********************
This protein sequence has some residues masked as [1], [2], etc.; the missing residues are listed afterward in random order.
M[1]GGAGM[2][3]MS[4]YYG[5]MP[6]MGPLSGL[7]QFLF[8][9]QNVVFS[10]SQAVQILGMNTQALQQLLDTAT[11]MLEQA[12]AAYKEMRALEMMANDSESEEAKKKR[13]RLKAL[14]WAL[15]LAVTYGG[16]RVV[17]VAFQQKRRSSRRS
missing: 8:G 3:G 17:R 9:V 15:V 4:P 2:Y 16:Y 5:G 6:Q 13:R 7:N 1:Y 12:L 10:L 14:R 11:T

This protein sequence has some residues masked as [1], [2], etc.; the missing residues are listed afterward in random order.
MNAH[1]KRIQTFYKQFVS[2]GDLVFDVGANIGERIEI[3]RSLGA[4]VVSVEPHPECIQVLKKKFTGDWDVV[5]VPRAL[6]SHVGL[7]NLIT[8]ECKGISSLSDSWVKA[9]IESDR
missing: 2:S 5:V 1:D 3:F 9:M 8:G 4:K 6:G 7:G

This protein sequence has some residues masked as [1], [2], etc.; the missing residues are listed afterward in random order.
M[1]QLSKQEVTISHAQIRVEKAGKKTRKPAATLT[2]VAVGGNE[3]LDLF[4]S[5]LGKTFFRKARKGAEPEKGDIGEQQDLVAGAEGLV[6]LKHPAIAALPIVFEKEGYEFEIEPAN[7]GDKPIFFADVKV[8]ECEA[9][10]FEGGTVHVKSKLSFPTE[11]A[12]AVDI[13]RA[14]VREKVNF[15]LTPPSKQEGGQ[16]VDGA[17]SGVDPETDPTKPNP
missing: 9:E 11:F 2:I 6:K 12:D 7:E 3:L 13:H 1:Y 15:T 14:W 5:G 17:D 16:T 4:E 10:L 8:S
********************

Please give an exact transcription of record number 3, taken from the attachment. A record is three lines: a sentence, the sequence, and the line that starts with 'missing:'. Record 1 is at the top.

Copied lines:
This protein sequence has some residues masked as [1], [2], etc.; the missing residues are listed afterward in random order.
M[1]QLSKQEVTISHAQIRVEKAGKKTRKPAATLT[2]VAVGGNE[3]LDLF[4]S[5]LGKTFFRKARKGAEPEKGDIGEQQDLVAGAEGLV[6]LKHPAIAALPIVFEKEGYEFEIEPAN[7]GDKPIFFADVKV[8]ECEA[9][10]FEGGTVHVKSKLSFPTE[11]A[12]AVDI[13]RA[14]VREKVNF[15]LTPPSKQEGGQ[16]VDGA[17]SGVDPETDPTKPNP
missing: 9:E 11:F 2:I 6:K 12:D 7:E 3:L 13:H 1:Y 15:T 14:W 5:G 17:D 16:T 4:E 10:L 8:S